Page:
Antonie van Leeuwenhoek Antonie van Leeuwenhoek (1632–1723) was a Dutch draper and scientist. He is best known for his improvements to the newly-invented microscope and for his pioneering work in microbiology. Using his hand-made microscopes, van Leeuwenhoek was the first to observe and describe single-celled organisms—which he called "animalcules"—which are now known as micro-organisms. He was also the first to observe blood flow in capillaries (tiny blood vessels).
While working in his draper's shop, from 1654 onwards, van Leeuwenhoek became interested in glassmaking. Heating glass rods over a hot flame, he created long threads of glass, from which he managed to fashion tiny glass spheres. These spheres became lenses for his simple microscopes; the smallest spheres provided the highest magnifications, capable of magnifying between 275 and 500 times.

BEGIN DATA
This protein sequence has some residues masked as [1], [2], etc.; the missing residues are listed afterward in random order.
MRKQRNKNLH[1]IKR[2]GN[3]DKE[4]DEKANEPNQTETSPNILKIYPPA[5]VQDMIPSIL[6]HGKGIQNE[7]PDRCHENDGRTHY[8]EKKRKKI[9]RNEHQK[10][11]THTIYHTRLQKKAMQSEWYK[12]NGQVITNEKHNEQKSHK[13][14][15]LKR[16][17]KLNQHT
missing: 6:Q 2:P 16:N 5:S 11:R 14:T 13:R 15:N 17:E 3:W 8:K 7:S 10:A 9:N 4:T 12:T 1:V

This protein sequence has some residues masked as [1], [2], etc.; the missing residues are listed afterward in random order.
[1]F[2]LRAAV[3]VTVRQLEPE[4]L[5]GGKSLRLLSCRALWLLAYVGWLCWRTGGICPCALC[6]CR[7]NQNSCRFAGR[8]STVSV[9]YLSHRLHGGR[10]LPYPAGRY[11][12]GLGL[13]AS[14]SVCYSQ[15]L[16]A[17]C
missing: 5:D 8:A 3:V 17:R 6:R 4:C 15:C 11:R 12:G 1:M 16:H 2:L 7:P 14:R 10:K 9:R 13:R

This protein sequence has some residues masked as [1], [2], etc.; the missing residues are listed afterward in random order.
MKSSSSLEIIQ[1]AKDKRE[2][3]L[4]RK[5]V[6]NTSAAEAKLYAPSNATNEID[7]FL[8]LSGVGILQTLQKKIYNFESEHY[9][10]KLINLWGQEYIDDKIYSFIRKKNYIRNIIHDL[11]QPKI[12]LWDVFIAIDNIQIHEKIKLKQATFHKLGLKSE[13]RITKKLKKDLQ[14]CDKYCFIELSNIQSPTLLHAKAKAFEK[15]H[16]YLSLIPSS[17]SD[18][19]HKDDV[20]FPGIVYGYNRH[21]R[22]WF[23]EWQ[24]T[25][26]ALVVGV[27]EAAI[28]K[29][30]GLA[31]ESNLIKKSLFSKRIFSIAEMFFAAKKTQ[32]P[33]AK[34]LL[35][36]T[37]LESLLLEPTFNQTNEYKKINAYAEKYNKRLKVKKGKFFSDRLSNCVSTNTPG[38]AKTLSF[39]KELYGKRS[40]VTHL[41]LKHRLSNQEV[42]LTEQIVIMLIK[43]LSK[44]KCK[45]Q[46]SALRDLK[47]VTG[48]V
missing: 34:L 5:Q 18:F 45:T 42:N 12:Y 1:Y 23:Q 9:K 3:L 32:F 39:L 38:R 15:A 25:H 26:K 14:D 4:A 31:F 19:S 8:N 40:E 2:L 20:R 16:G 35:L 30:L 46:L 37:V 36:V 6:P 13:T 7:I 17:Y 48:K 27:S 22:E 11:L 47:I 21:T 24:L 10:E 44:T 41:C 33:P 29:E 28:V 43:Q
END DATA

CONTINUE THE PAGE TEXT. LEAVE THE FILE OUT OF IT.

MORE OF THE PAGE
Van Leeuwenhoek made more than 500 lenses to view specific objects. Many had different magnifications. He created at least 25 microscopes to hold the lenses, the biggest only 5 cm (2 inches) long.
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